Th​​e Power of Sun: Why you should go for a daily dose of sunlight

Date: 08/05/2022

The sun-phobia these days is real. Stay out of the sun, always cover up! Yet, while this fear has a ton of basis in fact – there are certainly enough links out there between melanoma and sun exposure to warrant the worry – staying entirely away from the sun can have its own negative effects on our mood, sleeps cycles, skin health, and much more. 

Because I am such a big believer in the power of sunlight as a medicine, I want to take a strong stance against full sun avoidance. We must protect our skin, yes, but we must also balance the risks of sun exposure with the rewards. And if the research I’ve discovered while reading is correct, the overall benefits of daily sunlight far outweigh the potential risks of malignancies due to UV rays. 

To combat today’s penchant for sun-phobia then, I want to focus on the benefits of daily sunlight exposure for our bodies and minds. There are 101 reasons why we as humans, who are accustomed to the natural light rhythms of the sun, should practice ‘safe sunning’ in ways that don’t entirely depend on the chemical compounds of sunscreen. 

It’s not that I don’t believe in sunscreen of course – I’ve written a whole article discussing which options are best for my health and skin-conscious readers out there. It is simply that I want to encourage reduced barriers between our skin and the sun at every possible opportunity! 

As always then, enjoy the article below as I share with you all the reasons why I think you should think of sunlight as a medicine, and how healthy sunlight exposure has been proven to provide disease-preventing benefits to those who have always sunned safely. 

I’ll try to answer the questions that come to mind when I think about the benefits of sunlight, but if you are curious to learn more don’t hesitate to reach out through Instagram…I’d love to hear your thoughts!

The Different Kinds of Light: Sunlight vs. Electric Light

Before we start thinking about the benefits of sunlight specifically, I want to quickly reinforce the small difference between sunlight or natural light, and electric light. According to popular research in the area, over the last 200 years the way we are exposed to light has changed drastically thanks to the introduction of electric lights. In fact, some studies infer that this change in exposure (reduced natural light and increased artificial light) to a more intermittent schedule of sunning is a primary cause of skin cancer, as opposed to sun exposure alone. 

This difference is therefore significant since there are a ton of light therapies out there which focus on electric light exposure—albeit these are usually targeted for those who do not have a ton of sun access. And while I would never denounce the proven success of electric light therapies, and even though daylight can be mimicked by electric lighting, I agree with this article which says, “it has not been demonstrated that all the diverse holistic positive outcomes associated with daylight can be reproduced artificially”.

Knowing the importance of electric light advancements then – it is certainly only with the invention of the light bulb that therapies were created to harness UV light to accomplish modern medicinal feats in dermatology, immunology, or neonatology – I nevertheless want to focus in this article on the specific benefits of natural UV light from the sun. 

Indeed, natural light or sun therapies were applied as traditional medicinal treatments in Hindu, Chinese, and Egyptian cultures as early as the 15th century B.C. Imagine, then, that we’re simply going back in time to the natural source of these therapies for the remainder of this discussion—to encourage a love of (and gratitude for) the sunlight we have access to, as opposed to purely electric forms of light therapy that nevertheless find their own benefits when sun access is limited.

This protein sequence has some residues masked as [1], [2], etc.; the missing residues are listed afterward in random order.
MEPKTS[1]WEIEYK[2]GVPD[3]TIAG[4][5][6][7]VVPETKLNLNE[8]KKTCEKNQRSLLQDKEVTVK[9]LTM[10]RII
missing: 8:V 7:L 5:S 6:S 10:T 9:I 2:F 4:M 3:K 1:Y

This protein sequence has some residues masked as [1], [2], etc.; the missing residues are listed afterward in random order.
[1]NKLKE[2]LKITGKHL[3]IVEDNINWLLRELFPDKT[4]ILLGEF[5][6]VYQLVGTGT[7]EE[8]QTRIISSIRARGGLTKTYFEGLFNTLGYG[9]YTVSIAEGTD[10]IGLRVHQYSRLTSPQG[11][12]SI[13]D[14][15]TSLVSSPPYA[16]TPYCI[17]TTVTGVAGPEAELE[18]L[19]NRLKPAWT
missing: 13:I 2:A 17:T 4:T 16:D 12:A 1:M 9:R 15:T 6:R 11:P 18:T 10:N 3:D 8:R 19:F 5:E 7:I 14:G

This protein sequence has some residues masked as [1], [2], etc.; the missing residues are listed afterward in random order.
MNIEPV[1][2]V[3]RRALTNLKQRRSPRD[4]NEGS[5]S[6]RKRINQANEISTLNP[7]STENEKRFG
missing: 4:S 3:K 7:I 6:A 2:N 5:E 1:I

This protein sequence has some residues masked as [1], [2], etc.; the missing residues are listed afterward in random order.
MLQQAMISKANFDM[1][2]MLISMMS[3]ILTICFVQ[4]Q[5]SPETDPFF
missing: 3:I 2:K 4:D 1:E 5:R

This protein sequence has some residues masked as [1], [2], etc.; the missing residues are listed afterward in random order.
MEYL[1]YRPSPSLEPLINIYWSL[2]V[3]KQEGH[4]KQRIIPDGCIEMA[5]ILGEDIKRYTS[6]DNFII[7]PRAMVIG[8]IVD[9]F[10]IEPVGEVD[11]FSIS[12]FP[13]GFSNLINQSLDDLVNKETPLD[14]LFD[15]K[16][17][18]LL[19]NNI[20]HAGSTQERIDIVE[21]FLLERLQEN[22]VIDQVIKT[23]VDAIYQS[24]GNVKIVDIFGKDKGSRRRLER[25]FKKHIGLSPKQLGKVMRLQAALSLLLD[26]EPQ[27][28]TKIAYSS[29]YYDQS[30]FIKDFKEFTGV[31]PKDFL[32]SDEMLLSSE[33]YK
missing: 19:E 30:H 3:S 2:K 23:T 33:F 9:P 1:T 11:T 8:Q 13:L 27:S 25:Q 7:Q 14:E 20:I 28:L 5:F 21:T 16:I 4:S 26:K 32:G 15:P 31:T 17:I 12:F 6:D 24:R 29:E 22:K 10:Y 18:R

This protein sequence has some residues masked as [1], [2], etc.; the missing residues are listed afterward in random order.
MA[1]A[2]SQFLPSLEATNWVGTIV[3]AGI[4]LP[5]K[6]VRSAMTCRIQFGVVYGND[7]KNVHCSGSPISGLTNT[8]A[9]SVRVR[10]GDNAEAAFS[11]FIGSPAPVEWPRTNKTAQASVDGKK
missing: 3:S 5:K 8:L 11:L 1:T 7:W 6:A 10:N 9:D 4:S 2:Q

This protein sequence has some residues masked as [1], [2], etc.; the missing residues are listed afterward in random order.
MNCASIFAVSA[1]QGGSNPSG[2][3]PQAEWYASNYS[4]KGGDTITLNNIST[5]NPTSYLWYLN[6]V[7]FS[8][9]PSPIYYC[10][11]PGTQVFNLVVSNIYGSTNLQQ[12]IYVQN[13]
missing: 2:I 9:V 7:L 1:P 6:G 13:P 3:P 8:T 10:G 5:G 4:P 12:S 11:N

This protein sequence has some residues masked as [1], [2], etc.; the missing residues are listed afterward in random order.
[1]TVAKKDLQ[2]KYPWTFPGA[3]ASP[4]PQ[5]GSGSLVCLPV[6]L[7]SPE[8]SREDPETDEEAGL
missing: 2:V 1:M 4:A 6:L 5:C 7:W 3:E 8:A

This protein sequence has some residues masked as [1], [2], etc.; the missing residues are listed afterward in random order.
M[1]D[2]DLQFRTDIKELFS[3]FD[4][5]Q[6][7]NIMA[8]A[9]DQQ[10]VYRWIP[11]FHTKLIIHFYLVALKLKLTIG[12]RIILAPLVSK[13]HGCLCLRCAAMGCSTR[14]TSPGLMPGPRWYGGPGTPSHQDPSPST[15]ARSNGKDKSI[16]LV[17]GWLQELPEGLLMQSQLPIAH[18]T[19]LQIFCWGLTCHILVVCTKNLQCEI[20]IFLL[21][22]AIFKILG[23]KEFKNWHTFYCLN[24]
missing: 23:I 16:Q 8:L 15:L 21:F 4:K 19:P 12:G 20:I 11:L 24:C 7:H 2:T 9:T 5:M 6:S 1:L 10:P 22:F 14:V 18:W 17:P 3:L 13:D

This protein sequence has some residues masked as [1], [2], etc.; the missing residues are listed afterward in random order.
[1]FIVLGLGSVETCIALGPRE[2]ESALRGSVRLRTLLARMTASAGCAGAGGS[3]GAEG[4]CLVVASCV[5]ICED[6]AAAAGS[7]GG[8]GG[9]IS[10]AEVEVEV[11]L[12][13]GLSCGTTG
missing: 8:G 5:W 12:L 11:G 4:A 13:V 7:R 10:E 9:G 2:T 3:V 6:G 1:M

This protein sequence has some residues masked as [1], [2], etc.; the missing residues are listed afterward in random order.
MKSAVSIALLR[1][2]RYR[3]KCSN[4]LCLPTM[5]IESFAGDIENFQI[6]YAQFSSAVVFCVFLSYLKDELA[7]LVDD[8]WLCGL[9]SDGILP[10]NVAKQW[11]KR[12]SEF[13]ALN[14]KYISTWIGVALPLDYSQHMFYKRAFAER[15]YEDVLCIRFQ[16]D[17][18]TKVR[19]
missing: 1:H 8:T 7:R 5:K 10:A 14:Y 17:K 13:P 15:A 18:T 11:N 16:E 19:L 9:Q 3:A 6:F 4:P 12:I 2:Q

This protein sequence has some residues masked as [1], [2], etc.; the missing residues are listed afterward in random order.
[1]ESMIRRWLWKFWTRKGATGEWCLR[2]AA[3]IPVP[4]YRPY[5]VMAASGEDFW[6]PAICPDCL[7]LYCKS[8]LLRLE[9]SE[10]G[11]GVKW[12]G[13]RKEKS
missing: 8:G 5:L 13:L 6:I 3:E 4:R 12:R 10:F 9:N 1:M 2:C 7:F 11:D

The Power of Sun: How sunlight positively impacts our bodies and minds

Why do I love the sunlight so much? Because sunshine doesn’t just help our bodies, it helps our minds as well. We can use the sunshine to fill up our souls with light and brightness. We can close our eyelids and allow the warmth of it to wash over us. As I’ve learned, sunshine and sunlight exposure can improve our moods, our health, our immune systems, and even our eye-sight! 

I mean, I recently learned from one study that regular exposure to UV rays can (perhaps paradoxically) lead to an almost complete disappearance of DNA damage in the layers of skin where skin cancer initiates. 

With so much power to absorb, it’s no wonder I’ve become such an avid believer in the healing power of the sun’s energy—especially since a lot can happen if you don’t get enough sunlight every day!

Not sure you’re quite a sun-believer yet? Here are four more great reasons to share your gratitude daily with the power of the sun:

  1. The sun motivates vitamin D production and disease prevention
  2. The sun improves our mental health
  3. The sun helps us sleep better
  4. The sun helps improve our vision

The sun motivates vitamin D production and disease prevention

Did you know that around 90% of all the vitamin D we create each day requires sunlight as its main ingredient?

That’s right! Although we can get a lot of vitamin D from supplements and natural foods, the largest portion of usable vitamin D in our bodies is created thanks to sunlight action. 

In particular, healthy sunlight exposure to UV rays supports the production and metabolization of vitamin D3, which itself is an incredible compound supporting bone health, and the prevention of deficiencies commonly associated with the risk of deadly cancers, MS, heart diseases, and diabetes. 

The disease prevention attributes of sunlight exposure are therefore directly linked to vitamin D deficiency—itself a source of illness among children and adults alike. Not only does vitamin D deficiency cause painful osteoporosis and increased risk of osteomalacia, it has also been connected to several independent diseases including “various types of bone cancer, bone diseases, autoimmune diseases, and hypertension”. 

As a result, the capacity to supplement vitamin D intake and metabolization through daily sunlight exposure has almost endless benefits. Add to that recent associations between sunlight and the formation of important hormones like melatonin, serotonin, endorphin, and nitric oxide, and you begin to truly see the power of the sun when it comes to sustaining healthy vitamin levels and preventing diseases caused by a lack of vitamin D.